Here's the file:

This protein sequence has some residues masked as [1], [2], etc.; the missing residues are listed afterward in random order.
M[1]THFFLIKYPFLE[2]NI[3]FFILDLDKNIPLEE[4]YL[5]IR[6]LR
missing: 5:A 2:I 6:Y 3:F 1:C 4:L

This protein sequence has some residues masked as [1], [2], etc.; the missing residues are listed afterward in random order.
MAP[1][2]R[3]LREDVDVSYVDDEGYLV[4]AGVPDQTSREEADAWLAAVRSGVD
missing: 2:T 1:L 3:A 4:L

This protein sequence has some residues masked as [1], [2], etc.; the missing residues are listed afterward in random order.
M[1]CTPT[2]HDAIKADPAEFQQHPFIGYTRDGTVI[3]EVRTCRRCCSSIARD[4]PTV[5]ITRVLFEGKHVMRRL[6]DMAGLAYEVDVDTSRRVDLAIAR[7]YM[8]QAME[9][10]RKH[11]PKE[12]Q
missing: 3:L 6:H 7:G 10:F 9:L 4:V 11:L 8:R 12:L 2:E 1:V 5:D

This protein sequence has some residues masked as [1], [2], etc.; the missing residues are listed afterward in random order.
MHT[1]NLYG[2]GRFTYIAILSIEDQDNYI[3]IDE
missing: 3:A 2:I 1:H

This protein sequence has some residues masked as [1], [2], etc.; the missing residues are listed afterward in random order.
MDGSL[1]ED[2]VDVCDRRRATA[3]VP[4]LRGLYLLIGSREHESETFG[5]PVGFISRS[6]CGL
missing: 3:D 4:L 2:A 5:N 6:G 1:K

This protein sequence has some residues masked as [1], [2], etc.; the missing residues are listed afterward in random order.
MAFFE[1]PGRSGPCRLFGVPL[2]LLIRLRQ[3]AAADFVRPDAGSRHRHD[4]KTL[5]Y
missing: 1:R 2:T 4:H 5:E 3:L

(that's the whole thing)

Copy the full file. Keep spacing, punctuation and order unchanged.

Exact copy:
This protein sequence has some residues masked as [1], [2], etc.; the missing residues are listed afterward in random order.
M[1]THFFLIKYPFLE[2]NI[3]FFILDLDKNIPLEE[4]YL[5]IR[6]LR
missing: 5:A 2:I 6:Y 3:F 1:C 4:L

This protein sequence has some residues masked as [1], [2], etc.; the missing residues are listed afterward in random order.
MAP[1][2]R[3]LREDVDVSYVDDEGYLV[4]AGVPDQTSREEADAWLAAVRSGVD
missing: 2:T 1:L 3:A 4:L

This protein sequence has some residues masked as [1], [2], etc.; the missing residues are listed afterward in random order.
M[1]CTPT[2]HDAIKADPAEFQQHPFIGYTRDGTVI[3]EVRTCRRCCSSIARD[4]PTV[5]ITRVLFEGKHVMRRL[6]DMAGLAYEVDVDTSRRVDLAIAR[7]YM[8]QAME[9][10]RKH[11]PKE[12]Q
missing: 3:L 6:H 7:G 10:F 9:L 4:V 11:L 8:R 12:L 2:E 1:V 5:D

This protein sequence has some residues masked as [1], [2], etc.; the missing residues are listed afterward in random order.
MHT[1]NLYG[2]GRFTYIAILSIEDQDNYI[3]IDE
missing: 3:A 2:I 1:H

This protein sequence has some residues masked as [1], [2], etc.; the missing residues are listed afterward in random order.
MDGSL[1]ED[2]VDVCDRRRATA[3]VP[4]LRGLYLLIGSREHESETFG[5]PVGFISRS[6]CGL
missing: 3:D 4:L 2:A 5:N 6:G 1:K

This protein sequence has some residues masked as [1], [2], etc.; the missing residues are listed afterward in random order.
MAFFE[1]PGRSGPCRLFGVPL[2]LLIRLRQ[3]AAADFVRPDAGSRHRHD[4]KTL[5]Y
missing: 1:R 2:T 4:H 5:E 3:L